Also: The Queens Dragoons
Also: The Leg of Mutton
This pub used to stand on Mercers Row on the west side of the south-west entrance to the Market Square, now occupied by a newsagent. The Duke of Clarence was a very popular man and on his accession to the throne became King William the Fourth and gave his new title to some more pubs.
It started life as the Queen's Dragoons, later, changing to the Leg of Mutton, no doubt indicating that food was available and stayed thus until 1814. In this year it acquired its last sign - the Duke of Clarence. Another duke of Clarence has a connection with Northampton, in October 1887 the Duke, a grand-child of Queen Victoria opened an extension of the General Hospital, however the pub is unlikely to have been named after this Duke for he would have had to have been at least 73 years old. It is interesting to note that this particular Duke of Clarence was named a few years ago as a possible candidate for Jack the Ripper.
Also: The Flower de Luce
Also: The Royal George
It is interesting that the first appearance of this Duke name (1884) coincides with the Duke of Cambridge's first appearance. Here we have two pubs on opposite sides of the Barrack Road changing their names to Dukes at possibly the same time, and no doubt, for the same reason - the nearby Barracks.
The Duke of Edinburgh was the second son of Queen Victoria and Prince Albert, as well as being the Duke of Edinburgh he was also the Duke of Saxe-Coburg and Gotha. He was educated for the Navy and served in the Channel, North America, the West Indies and the Mediterranean. He became a Rear Admiral in 1878, Vice Admiral in 1882, Commander of the Channel Squadron in 1883-4, Commander-in-Chief in the Mediterranean 1886-9, an Admiral in 1887 and Admiral of the Fleet in 1893 - this may have had something to do with having influential parents.
The other rather short-lived names for this pub probably also refer to matters military, especially the Royal George, being, as it is, the name of a famous ship built at Woolwich in 1756. The Flower De Luce could be the Fleur de Lis from the French arms and found on the arms of the sovereign of England, but could also refer to the badge of the Prince of Wales, or his regiment. The pub is now a pharmacy (2009).
We have had two of these; a short-lived early 19th century one in Bridge Street and another on St. Andrew's Road still with us.
There can be little doubt that both were named after Prince Frederick Agustus (1763 - 1827), the second son of George III and the subject of that well-known nursery rhyme about marching men up and down hills. Like all good rhymes of this ilk there is an element of fact behind it. It appears that when we were fighting the French in Holland in the 1790s the Duke of York was leading 40,000 men into the sunrise when he saw the entire French army of 150,000 men lined up for battle. Realising that he could not win against such odds, he led his men up a low hill, fooling the French into believing he planned a flank attack. The French manoeuvred their whole army to the other side of the hill whilst the Duke marched his men back down the same side as they had gone up. The resulting chaos enabled English fire and cavalry to force a French withdrawal and the Duke was able to get his troops out of Holland before the winter set in, saving many lives, perhaps including the chap who wrote the rhyme.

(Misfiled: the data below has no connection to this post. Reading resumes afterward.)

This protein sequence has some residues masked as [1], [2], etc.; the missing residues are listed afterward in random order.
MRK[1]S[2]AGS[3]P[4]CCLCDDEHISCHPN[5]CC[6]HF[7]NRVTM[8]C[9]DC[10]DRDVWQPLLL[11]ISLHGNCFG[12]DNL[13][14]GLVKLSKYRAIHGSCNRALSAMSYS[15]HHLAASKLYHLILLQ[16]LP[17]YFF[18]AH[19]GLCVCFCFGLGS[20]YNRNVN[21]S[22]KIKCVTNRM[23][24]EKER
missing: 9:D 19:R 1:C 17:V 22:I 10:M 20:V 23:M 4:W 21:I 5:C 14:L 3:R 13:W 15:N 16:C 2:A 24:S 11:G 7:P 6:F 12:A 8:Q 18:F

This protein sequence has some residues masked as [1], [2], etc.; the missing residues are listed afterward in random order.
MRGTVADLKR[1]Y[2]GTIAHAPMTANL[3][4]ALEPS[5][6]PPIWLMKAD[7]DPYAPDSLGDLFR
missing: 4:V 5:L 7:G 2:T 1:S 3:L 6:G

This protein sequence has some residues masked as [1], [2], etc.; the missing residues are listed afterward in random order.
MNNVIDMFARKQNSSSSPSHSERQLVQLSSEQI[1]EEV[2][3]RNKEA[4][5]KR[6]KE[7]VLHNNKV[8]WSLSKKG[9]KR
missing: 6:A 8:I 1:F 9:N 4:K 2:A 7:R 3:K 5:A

Before WWII pigeon racing was a popular past time and at least two pubs in the town had clubs - this one and the Garibaldi, Wellingborough Road. These two clubs and the Northampton Town Flying Club bred homing pigeons as part of the war-effort. Pigeons were taken on aircraft missions so in event of a catastrophe they could be released and inform base of the crew’s fate.
This pub is listed in three of Pigots directories, 1824, 1830 and 1840. These directories do not contain as much information as later ones and do not include such useful details as street lists or property numbers. There are no references to this pub in later directories so I assume that it ceased as a Sign. Without any clues to its place in Bridge Street it is impossible to tell whether it changed its name or became extinct.
Refer to the entry for: The Maple Tree
Refer to the entry for: The Bearward Arms
This pub stood on the south-west corner of Augustine Street and Weston Place. Augustine Street on the south side disappeared during the construction of St. Peter's Way many years ago.
The Durham (or Ketton) Ox was a famous beast. In 1802 at the age of six years the animal weighed a staggering 34 cwt. and had a girth of over 11 feet. The Durham Ox was a popular sign in the past in rural areas - perhaps the original landlord brought the name with him?